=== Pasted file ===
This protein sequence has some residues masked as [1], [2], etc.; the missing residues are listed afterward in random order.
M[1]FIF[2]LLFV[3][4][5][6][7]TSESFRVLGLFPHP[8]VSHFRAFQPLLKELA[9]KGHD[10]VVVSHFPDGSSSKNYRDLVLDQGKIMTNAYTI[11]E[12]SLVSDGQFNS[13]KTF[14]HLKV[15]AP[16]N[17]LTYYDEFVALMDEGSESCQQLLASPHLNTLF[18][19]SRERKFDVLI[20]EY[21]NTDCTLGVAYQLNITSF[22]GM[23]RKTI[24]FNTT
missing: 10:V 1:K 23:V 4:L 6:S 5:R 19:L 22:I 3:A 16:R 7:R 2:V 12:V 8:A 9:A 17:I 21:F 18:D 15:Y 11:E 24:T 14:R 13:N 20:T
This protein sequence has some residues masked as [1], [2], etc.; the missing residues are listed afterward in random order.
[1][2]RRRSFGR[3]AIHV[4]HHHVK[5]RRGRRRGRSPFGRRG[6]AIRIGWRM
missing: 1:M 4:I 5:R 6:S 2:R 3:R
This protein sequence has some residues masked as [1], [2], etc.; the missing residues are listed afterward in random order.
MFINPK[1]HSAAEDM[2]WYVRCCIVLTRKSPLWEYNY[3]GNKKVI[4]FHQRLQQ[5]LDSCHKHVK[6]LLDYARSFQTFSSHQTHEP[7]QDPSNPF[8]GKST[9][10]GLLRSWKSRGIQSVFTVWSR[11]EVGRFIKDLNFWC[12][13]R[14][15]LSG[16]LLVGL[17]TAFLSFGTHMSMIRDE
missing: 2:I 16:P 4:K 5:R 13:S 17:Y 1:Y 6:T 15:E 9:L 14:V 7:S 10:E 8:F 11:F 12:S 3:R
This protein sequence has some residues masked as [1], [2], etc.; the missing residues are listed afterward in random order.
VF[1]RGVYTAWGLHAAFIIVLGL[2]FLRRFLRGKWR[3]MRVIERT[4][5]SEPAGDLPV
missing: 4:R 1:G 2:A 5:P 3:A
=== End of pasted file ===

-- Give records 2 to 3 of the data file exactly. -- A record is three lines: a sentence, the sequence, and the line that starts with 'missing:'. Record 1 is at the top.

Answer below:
This protein sequence has some residues masked as [1], [2], etc.; the missing residues are listed afterward in random order.
[1][2]RRRSFGR[3]AIHV[4]HHHVK[5]RRGRRRGRSPFGRRG[6]AIRIGWRM
missing: 1:M 4:I 5:R 6:S 2:R 3:R
This protein sequence has some residues masked as [1], [2], etc.; the missing residues are listed afterward in random order.
MFINPK[1]HSAAEDM[2]WYVRCCIVLTRKSPLWEYNY[3]GNKKVI[4]FHQRLQQ[5]LDSCHKHVK[6]LLDYARSFQTFSSHQTHEP[7]QDPSNPF[8]GKST[9][10]GLLRSWKSRGIQSVFTVWSR[11]EVGRFIKDLNFWC[12][13]R[14][15]LSG[16]LLVGL[17]TAFLSFGTHMSMIRDE
missing: 2:I 16:P 4:K 5:R 13:S 17:Y 1:Y 6:T 15:E 9:L 14:V 7:S 10:E 8:F 11:F 12:S 3:R